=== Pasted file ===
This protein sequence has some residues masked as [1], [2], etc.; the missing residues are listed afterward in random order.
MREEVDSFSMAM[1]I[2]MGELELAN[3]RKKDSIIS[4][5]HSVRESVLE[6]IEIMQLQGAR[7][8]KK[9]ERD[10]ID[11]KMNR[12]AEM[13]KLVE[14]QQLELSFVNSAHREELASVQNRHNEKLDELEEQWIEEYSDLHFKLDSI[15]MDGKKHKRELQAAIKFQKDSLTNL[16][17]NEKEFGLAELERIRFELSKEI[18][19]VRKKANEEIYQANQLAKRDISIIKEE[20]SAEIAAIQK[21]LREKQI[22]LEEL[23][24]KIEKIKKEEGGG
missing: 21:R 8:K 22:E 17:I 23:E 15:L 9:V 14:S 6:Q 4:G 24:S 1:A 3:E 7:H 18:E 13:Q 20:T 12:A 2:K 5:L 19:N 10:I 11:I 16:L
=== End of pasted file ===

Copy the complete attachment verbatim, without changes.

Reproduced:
This protein sequence has some residues masked as [1], [2], etc.; the missing residues are listed afterward in random order.
MREEVDSFSMAM[1]I[2]MGELELAN[3]RKKDSIIS[4][5]HSVRESVLE[6]IEIMQLQGAR[7][8]KK[9]ERD[10]ID[11]KMNR[12]AEM[13]KLVE[14]QQLELSFVNSAHREELASVQNRHNEKLDELEEQWIEEYSDLHFKLDSI[15]MDGKKHKRELQAAIKFQKDSLTNL[16][17]NEKEFGLAELERIRFELSKEI[18][19]VRKKANEEIYQANQLAKRDISIIKEE[20]SAEIAAIQK[21]LREKQI[22]LEEL[23][24]KIEKIKKEEGGG
missing: 21:R 8:K 22:E 17:I 23:E 15:L 9:V 14:S 6:Q 4:G 24:S 1:A 3:E 7:H 18:E 13:Q 20:T 12:A 2:K 5:L 19:N 10:I 11:I 16:L